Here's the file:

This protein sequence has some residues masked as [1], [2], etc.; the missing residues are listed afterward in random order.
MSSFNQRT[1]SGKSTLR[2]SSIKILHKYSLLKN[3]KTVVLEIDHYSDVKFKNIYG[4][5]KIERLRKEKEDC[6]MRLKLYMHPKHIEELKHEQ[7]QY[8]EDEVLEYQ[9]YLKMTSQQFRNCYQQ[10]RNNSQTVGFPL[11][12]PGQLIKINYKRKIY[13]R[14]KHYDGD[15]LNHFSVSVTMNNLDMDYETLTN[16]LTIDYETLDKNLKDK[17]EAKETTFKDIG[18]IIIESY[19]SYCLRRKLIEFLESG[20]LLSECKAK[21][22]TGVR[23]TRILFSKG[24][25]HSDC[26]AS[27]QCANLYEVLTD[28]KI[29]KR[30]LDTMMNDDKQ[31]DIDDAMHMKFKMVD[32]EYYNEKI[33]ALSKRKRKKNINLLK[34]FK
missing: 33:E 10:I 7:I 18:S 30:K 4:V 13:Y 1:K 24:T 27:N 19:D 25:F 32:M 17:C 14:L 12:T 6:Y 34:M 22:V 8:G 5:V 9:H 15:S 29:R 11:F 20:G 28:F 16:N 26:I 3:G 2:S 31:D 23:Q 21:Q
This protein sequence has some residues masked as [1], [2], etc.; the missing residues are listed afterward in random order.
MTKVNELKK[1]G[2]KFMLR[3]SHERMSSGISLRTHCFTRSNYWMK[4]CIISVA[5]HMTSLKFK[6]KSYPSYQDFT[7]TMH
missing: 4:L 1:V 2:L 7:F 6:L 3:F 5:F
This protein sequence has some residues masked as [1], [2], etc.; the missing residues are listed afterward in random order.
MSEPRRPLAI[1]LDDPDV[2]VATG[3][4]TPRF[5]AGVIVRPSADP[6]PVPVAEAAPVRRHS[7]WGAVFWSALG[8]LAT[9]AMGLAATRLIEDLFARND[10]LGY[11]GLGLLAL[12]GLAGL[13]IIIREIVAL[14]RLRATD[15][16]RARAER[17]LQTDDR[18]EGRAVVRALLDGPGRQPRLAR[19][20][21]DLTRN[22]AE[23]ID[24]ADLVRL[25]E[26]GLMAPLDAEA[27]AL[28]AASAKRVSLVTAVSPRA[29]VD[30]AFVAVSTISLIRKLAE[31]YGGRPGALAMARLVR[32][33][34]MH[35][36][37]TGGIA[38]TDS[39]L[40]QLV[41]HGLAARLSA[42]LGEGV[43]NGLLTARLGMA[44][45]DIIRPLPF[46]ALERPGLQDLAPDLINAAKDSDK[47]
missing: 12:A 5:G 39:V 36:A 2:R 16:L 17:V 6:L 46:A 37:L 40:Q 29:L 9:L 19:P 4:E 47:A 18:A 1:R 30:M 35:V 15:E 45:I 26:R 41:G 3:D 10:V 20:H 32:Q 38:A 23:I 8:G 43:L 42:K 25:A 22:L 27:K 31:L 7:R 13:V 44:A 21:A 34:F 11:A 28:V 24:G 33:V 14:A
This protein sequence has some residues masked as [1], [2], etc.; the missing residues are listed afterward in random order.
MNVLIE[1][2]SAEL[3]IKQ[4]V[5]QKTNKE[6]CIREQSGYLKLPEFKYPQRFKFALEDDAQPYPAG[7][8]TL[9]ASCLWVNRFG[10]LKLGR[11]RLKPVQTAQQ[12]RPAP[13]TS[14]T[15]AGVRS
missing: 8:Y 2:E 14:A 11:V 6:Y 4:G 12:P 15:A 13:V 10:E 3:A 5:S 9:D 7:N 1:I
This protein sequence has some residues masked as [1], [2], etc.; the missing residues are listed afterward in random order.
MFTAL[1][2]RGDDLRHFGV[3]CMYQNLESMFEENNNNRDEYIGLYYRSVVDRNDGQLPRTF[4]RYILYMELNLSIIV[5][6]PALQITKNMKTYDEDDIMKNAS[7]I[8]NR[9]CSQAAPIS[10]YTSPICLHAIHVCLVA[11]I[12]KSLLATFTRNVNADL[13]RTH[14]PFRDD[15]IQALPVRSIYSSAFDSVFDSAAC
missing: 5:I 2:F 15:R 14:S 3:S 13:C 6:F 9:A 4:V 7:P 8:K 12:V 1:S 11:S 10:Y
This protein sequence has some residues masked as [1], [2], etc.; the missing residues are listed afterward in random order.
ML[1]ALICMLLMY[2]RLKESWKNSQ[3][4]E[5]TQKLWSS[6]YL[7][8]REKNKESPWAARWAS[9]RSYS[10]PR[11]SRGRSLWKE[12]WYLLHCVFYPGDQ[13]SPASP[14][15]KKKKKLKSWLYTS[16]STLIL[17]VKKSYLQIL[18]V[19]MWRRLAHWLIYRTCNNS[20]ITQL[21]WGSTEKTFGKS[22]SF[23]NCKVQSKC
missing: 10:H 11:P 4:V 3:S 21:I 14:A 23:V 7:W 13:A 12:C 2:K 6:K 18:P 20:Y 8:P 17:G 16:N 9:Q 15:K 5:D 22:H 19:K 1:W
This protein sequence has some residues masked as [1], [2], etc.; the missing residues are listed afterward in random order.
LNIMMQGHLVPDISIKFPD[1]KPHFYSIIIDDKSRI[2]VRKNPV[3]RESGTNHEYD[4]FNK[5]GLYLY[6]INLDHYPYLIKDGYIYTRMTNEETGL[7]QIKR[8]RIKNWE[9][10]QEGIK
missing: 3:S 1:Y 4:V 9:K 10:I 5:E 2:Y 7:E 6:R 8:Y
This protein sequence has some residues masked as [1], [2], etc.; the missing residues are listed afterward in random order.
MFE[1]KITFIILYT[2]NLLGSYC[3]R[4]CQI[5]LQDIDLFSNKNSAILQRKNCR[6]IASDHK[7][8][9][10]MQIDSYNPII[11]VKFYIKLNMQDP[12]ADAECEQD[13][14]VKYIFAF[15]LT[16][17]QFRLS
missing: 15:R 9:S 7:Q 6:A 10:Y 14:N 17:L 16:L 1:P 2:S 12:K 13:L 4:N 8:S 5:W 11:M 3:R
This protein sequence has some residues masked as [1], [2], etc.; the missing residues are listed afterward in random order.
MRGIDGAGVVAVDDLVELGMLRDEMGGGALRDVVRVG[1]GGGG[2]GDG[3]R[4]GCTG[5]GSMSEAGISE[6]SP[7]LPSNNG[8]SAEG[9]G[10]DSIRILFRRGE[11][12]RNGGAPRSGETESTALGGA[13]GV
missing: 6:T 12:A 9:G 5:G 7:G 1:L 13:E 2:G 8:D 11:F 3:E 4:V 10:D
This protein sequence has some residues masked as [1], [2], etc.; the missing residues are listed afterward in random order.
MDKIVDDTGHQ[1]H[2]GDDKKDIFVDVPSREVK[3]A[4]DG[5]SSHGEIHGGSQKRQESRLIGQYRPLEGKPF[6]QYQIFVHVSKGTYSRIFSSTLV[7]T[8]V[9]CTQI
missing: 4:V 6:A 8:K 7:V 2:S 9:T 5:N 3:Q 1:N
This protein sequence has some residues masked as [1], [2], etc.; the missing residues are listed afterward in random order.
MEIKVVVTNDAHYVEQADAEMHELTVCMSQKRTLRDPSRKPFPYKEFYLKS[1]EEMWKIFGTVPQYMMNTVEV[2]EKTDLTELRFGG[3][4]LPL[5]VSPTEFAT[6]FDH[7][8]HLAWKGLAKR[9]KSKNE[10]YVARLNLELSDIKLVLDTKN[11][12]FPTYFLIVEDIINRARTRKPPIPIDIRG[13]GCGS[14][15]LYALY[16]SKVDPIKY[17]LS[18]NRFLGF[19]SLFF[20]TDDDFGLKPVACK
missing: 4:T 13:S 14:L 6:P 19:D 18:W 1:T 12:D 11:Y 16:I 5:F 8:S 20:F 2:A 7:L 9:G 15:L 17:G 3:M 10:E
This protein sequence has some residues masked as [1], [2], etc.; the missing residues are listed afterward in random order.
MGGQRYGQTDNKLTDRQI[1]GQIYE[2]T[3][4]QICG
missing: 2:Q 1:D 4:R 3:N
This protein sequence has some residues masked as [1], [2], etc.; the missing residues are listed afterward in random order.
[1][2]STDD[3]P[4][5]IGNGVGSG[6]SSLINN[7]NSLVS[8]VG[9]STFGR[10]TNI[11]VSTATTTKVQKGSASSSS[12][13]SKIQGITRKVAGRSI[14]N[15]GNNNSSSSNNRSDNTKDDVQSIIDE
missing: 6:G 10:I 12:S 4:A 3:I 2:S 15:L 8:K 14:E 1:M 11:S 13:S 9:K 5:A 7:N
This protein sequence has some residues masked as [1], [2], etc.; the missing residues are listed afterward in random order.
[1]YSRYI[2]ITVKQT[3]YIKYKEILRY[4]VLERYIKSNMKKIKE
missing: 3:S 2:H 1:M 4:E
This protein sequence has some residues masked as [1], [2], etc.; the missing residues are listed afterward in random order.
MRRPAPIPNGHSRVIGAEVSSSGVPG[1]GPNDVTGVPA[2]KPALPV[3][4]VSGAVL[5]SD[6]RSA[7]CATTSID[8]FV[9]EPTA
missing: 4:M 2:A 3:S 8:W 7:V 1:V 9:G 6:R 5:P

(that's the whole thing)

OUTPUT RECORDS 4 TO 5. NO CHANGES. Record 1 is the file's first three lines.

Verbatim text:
This protein sequence has some residues masked as [1], [2], etc.; the missing residues are listed afterward in random order.
MNVLIE[1][2]SAEL[3]IKQ[4]V[5]QKTNKE[6]CIREQSGYLKLPEFKYPQRFKFALEDDAQPYPAG[7][8]TL[9]ASCLWVNRFG[10]LKLGR[11]RLKPVQTAQQ[12]RPAP[13]TS[14]T[15]AGVRS
missing: 8:Y 2:E 14:A 11:V 6:Y 4:G 12:P 15:A 13:V 10:E 3:A 5:S 9:D 7:N 1:I
This protein sequence has some residues masked as [1], [2], etc.; the missing residues are listed afterward in random order.
MFTAL[1][2]RGDDLRHFGV[3]CMYQNLESMFEENNNNRDEYIGLYYRSVVDRNDGQLPRTF[4]RYILYMELNLSIIV[5][6]PALQITKNMKTYDEDDIMKNAS[7]I[8]NR[9]CSQAAPIS[10]YTSPICLHAIHVCLVA[11]I[12]KSLLATFTRNVNADL[13]RTH[14]PFRDD[15]IQALPVRSIYSSAFDSVFDSAAC
missing: 5:I 2:F 15:R 14:S 3:S 13:C 6:F 9:A 4:V 7:P 8:K 12:V 1:S 11:S 10:Y